There’s a big difference between conviction and condemnation. But not every believer has learned about the great gulf that exists between the two.
For that reason there is much that is accepted from pastors and teachers that is nothing more than spiritual abuse in the name of “Christ-centered” preaching. The worse off you feel after being screamed at and talked down to (even sarcastically)… the more “powerful” the sermon.
Or so some people have believed.
I’ve heard this sort of thing defended with, “He was just preaching the truth of God’s Word.”
Folks, nobody is ever “just preaching the truth” of Scripture. They are always preaching their interpretations of the Bible from a certain vantage point—their image of God rooted in personal experience (background, culture, context, etc.) and their own self-identity.
If you’ll listen close… you may learn more about the preacher instead of what God is actually like and what he really thinks about you.
Never forget that.
It’s not the role of human beings to convict other human beings of sin.
In fact, we aren’t even capable of convicting people. Only the Holy Spirit can convict us of sin. And that’s not just some theological bullet-point.
“And when he (Holy Spirit) comes, he will convict the world of its sin, and of God’s righteousness, and of the coming judgment.” John 16:8 NLT
When men and women try their hand at convicting others of sin, condemnation is the result. The methods common among these preachers are the use of guilt and shame to solicit repentance. But you can’t solicit true repentance through condemnation. It will never work.
Learn from Adam and Eve in the garden. Guilt and shame prompt us to run and hide. But God is interested in clothing us with Christ and restoring us to himself. Don’t believe the lie of the serpent that God really isn’t good after all. And remember that guilt and shame belong to sin and death.
You may guilt people to do what you want some of the time. But they will ultimately burn out or become burdened down with a law-centered, works-oriented faith that is bound to a false image of God. It’s a dead end.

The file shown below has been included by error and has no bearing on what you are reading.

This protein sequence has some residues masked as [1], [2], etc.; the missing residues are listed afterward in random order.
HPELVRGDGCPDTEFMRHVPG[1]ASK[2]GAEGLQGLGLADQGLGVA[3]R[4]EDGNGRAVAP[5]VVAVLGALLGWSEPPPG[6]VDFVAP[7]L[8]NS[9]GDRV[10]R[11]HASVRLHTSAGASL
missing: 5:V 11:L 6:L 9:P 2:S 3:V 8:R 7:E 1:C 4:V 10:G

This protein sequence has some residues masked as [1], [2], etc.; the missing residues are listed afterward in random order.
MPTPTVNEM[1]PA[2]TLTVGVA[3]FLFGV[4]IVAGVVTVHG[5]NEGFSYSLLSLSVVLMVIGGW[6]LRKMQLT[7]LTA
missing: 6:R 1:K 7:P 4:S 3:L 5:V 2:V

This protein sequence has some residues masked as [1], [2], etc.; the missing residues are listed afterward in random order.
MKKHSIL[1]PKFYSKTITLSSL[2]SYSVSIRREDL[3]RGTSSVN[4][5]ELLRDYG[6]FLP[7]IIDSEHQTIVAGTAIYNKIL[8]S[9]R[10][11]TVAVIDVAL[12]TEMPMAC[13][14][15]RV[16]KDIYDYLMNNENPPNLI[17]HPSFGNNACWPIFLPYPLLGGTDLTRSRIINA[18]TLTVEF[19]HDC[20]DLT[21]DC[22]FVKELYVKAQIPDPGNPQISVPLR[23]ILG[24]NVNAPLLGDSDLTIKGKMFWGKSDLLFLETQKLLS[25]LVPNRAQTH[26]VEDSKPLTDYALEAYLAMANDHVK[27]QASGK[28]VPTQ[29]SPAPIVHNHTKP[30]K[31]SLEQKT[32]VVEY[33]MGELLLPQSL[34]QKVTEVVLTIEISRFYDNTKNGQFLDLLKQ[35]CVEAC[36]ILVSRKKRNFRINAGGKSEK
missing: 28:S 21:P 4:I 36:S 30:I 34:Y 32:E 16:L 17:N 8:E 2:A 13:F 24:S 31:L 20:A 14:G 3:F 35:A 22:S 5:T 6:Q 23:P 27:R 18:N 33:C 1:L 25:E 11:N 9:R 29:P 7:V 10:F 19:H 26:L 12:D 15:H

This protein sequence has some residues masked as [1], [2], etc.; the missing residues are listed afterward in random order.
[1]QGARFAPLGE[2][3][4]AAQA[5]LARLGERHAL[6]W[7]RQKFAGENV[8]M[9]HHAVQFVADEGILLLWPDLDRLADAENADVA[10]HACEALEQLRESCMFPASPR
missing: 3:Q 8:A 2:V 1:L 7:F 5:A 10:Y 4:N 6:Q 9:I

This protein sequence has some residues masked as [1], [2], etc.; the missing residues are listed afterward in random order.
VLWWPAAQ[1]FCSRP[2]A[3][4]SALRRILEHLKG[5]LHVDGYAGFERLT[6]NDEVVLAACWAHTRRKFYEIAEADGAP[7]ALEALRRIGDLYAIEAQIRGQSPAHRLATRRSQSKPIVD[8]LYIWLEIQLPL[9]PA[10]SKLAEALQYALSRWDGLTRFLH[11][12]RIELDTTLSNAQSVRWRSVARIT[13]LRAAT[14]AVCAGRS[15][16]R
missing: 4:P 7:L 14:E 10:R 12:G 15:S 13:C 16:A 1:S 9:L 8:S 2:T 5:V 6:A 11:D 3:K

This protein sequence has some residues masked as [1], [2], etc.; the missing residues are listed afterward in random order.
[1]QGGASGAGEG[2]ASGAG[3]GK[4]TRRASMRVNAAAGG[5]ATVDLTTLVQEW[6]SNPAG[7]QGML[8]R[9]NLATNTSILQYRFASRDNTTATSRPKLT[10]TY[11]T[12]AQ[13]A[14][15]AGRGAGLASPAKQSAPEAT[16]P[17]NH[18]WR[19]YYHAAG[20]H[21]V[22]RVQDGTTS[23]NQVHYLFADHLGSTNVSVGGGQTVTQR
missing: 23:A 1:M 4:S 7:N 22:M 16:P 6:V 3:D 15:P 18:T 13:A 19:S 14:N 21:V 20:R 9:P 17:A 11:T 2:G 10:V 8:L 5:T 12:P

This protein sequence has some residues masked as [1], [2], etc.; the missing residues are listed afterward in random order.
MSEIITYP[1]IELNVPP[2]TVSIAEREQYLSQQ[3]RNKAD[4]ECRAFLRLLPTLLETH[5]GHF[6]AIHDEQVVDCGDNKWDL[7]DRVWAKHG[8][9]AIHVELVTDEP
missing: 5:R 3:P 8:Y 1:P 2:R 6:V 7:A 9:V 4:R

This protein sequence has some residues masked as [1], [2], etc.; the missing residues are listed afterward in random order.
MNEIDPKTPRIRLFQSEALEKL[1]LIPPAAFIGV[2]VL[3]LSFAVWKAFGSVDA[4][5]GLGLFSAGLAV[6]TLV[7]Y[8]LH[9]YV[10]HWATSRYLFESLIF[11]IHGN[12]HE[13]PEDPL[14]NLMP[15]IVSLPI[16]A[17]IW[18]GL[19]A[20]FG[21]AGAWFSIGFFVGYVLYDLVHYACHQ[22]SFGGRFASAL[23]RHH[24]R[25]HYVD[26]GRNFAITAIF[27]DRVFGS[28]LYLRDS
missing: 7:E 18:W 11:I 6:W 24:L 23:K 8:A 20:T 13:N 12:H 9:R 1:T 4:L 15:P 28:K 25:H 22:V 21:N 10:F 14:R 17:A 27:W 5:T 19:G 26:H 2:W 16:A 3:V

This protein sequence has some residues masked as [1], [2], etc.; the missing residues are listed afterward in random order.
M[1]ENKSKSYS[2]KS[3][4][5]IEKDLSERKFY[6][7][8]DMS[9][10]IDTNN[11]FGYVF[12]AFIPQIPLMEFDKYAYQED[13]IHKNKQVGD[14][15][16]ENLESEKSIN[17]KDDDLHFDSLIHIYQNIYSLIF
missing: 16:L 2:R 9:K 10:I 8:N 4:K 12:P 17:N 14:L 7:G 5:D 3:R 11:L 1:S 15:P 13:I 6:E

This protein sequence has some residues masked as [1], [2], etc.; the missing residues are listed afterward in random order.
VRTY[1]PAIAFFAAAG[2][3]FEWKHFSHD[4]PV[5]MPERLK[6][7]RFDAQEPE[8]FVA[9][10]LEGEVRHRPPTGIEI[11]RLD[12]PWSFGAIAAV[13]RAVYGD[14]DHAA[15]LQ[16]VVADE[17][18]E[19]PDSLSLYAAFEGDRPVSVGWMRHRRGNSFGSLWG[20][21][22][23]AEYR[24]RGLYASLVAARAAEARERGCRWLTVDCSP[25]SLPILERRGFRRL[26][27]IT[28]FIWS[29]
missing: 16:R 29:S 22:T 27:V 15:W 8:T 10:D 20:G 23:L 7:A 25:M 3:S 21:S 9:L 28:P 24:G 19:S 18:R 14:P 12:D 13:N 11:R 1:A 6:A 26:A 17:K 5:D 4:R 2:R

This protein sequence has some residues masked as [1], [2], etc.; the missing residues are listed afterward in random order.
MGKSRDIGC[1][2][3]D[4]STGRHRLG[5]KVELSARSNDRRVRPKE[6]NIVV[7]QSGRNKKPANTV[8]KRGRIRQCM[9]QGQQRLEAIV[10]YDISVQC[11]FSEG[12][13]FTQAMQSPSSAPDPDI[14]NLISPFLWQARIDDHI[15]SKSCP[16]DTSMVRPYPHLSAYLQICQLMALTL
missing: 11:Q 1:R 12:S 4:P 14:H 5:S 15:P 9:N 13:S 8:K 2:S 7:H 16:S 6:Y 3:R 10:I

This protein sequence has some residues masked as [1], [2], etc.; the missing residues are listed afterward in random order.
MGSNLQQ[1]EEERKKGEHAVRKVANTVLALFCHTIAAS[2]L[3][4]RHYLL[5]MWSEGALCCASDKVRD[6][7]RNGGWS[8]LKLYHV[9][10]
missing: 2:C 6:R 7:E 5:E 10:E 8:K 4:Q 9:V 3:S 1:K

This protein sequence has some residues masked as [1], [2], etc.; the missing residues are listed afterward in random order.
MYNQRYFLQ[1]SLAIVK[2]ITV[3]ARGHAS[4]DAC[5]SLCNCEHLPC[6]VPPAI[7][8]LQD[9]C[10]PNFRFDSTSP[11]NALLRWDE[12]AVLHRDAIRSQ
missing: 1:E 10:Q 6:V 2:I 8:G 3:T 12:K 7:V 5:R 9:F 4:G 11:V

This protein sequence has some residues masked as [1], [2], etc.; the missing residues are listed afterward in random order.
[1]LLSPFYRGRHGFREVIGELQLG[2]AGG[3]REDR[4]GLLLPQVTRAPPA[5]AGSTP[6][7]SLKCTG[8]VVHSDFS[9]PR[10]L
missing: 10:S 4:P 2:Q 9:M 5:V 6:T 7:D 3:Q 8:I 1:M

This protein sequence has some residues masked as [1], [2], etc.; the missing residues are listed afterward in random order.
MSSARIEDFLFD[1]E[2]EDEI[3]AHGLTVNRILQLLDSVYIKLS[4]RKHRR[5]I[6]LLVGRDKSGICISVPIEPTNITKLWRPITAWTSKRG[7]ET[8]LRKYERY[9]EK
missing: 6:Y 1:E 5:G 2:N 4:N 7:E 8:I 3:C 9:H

Some folks would soon sum up the Christian life with,”God is holy, you’re not, try harder.” If that’s the extent of the “Gospel” that you’ve embraced, then you’ve not taken serious the message and example of Jesus.
Those whom Christ died for will not discover the yoke that is easy and the burden that is light in this way. Believers or not, they will not come to know Christ if this is the way they are “spurred” on in the faith.
“So now there is no condemnation for those who belong to Christ Jesus. And because you belong to him, the power of the life-giving Spirit has freed you from the power of sin that leads to death.” Romans 8:1-2 NLT
The image of God in Christ is one that comes to redeem us through love. Paul wrote that it’s God’s kindness that leads people to repentance (Rom 2:4). Jesus told us that God comes not to condemn, but to seek and save the lost, the hurting, the victims of sin and circumstance (Jn 3:16-17).
Jesus said, “Where are your accusers?” to the woman caught in adultery (Jn 8:1-11). Hmm… accusers. Reminds me of Satan, the great accuser (Rev 12:10). Those ready to judge are like the devil. It’s a frightening thought that the “Christian” who condemns is more like Satan than Jesus. But it’s true.
Friends, that is the naked truth of Scripture.
Real conviction from the Lord picks us up out of the dirt, looks into our eyes, and says, “Neither do I condemn you. Now go and sin no more.”
True and lasting change of heart and mind comes when a person is overwhelmed by the conviction of the Holy Spirit, which works its power through the love and kindness of God as revealed in Christ.
We’ve been called to embody that love and kindness.
It’s time to give up trying to change others (or yourself) by way of condemnation and judgment. If we want others to repent, let’s begin by repenting of our own public hypocrisies and secret sins.
Resorting to any message or method that judges and condemns is anti-Christ. It reflects our own failure to grasp the power of God’s love and the non-coercive nature of the peaceable Kingdom.
Believe in the power of love and humble service to bring about the sort of change that God’s wants in your life and those around you.
Let’s love like Jesus and work at discovering our new identity in him.
D.D. Flowers, 2013.